Artificial intelligence (AI) and machine learning (ML) can now sell people personalized insurance policies. Who would have thought? As AI and ML programs have become increasingly smarter over the last few years, so have the results. Programmatic ad-platforms, like tech giants Facebook and Google, successfully reached millions upon millions all around the world and generated conversions aplenty. With technological progression accelerating at a never-before-seen pace, will we start to see AI also take over the marketer planning, thinking, producing, and strategizing phase? Will marketing and media professionals become obsolete?

Just as factories became gradually overcome by the latest automation innovations that cut costs, so too might the marketers devising campaigns in office buildings, one day. While the Terminator won’t be trying to sell anyone jewelry anytime soon, we might find our marketing teams depleted by machine learning.

Many of us were fortunate to be graced by the charming, advertising titan Don Draper. Thanks to AMC’s classic drama Mad Men, Don became the poster child of the prototypical advertising agency. At Sterling Cooper, and later McCann Erickson (now just “McCann”), Draper and co. devised brilliant advertising schemes over cigarettes, whiskey, and office flirtations that viewers came to love.

But those days were the golden age of advertising and marketing firms. Times have changed drastically since.

Even when we cross over into the real world, we can see real powerhouse firms like McCann seeing their golden years slip away. According to the Bedford Group, in 1984, the average client stuck around for just over seven years. Now, the average client stays with an agency for just under three. Consequently, according to Ad Age, “U.S. agency revenue rose a tepid 1.7% in 2018, the weakest growth since the ad market emerged from recession”, and the primary reason is cost. Just two years later, Business Insider reported that the ad agencies market in the U.S. is anticipated to lose 50,000 jobs by the end of 2021, largely due to shrinking client budgets for their services.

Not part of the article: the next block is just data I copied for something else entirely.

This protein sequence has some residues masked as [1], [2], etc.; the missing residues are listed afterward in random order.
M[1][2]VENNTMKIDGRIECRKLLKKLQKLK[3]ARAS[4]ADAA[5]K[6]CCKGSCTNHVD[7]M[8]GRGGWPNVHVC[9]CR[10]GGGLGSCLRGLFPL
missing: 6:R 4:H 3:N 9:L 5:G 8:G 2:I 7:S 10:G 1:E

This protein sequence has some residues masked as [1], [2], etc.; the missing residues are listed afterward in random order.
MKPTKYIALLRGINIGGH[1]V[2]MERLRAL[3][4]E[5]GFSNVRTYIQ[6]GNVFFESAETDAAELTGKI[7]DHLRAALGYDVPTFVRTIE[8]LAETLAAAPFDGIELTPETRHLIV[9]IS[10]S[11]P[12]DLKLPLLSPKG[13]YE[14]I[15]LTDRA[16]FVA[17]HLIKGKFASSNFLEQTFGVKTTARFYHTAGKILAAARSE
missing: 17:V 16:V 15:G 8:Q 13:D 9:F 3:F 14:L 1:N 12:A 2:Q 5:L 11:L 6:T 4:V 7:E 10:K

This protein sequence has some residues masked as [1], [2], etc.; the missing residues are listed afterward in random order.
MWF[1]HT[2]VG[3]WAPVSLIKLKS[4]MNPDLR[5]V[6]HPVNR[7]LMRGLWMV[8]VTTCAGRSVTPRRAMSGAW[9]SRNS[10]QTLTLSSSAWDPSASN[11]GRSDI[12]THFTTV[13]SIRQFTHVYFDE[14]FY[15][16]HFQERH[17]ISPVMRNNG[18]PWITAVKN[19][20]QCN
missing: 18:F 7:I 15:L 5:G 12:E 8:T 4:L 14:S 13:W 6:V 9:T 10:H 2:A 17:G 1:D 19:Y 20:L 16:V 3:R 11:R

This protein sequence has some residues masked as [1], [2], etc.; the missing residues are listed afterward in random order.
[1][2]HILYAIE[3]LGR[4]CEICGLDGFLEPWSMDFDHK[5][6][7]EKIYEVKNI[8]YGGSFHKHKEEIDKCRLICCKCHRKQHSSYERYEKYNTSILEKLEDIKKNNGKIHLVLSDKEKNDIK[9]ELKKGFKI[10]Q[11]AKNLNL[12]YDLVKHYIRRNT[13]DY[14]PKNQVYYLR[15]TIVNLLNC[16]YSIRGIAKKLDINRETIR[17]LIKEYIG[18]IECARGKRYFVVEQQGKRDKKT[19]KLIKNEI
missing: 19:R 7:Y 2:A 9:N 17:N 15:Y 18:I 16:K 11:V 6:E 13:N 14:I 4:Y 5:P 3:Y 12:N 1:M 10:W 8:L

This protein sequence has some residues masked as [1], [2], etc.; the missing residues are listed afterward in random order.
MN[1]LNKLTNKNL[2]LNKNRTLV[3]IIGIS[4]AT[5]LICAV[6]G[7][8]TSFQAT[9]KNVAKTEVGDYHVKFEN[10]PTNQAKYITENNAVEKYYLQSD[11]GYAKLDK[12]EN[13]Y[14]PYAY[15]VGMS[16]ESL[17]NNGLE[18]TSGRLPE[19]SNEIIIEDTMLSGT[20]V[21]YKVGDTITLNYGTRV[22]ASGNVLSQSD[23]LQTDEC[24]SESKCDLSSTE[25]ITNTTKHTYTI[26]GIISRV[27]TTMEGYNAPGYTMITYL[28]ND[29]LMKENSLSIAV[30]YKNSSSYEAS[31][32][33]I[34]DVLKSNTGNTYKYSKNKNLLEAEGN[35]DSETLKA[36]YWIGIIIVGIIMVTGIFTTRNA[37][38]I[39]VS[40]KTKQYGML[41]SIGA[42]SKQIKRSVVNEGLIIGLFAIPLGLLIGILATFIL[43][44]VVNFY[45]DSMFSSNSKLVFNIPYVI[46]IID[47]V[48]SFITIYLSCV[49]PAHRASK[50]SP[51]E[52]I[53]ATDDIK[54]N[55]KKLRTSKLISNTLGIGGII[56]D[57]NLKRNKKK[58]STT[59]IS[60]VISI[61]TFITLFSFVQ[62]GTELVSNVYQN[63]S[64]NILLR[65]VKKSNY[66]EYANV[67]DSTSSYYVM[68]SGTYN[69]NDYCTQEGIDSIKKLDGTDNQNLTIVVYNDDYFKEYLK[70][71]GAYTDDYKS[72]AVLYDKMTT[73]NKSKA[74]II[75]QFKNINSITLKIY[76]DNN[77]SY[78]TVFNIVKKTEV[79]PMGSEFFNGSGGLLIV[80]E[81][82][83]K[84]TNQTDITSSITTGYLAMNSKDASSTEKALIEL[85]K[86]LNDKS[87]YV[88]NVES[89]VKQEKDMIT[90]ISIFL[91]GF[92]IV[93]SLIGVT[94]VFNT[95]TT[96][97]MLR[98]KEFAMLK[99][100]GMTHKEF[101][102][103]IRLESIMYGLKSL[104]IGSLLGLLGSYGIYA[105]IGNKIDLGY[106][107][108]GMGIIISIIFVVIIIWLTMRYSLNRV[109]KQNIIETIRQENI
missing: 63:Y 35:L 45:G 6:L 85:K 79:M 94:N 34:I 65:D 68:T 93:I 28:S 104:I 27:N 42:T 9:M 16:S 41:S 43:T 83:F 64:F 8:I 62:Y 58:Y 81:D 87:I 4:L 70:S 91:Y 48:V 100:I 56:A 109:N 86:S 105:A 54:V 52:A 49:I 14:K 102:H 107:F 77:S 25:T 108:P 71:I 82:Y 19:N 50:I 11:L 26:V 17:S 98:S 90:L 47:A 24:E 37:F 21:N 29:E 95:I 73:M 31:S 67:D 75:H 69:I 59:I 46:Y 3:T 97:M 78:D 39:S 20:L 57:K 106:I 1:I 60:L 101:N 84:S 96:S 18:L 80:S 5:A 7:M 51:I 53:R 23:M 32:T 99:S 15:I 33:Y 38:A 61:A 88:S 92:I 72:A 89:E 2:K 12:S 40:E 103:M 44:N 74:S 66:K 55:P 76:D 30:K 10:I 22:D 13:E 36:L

The inflated agency model, as we see in the revered show, has become costly to agencies. As a result, companies have slowly pulled away, looking for cheaper, distributed solutions – via freelancers or small agencies to tackle individual projects, or in-house options, rather than hire bloated agencies that manage all the collective marketing needs. Every route at which operational costs can be cut, companies and institutions are taking them to maintain a competitive edge or improve efficiency, especially in the digital transformation and automation era.

Across several sectors, we have witnessed the integration of AI and machinery. Manufacturing is a primary example. Robots and automation on factory floors improved labor efficiency and boosted manufacturing output, ultimately replacing many assembly line jobs. In medicine, we see the integration of artificial intelligence into disciplines like radiology, where technology is helping physicians diagnose patients more confidently and quickly with the aid of technology, even if it doesn’t outright replace them. The tech takeover might not transform into our Hollywood-esque Terminator, but it’s certainly leaving its mark on our economies. Marketing won’t be immune.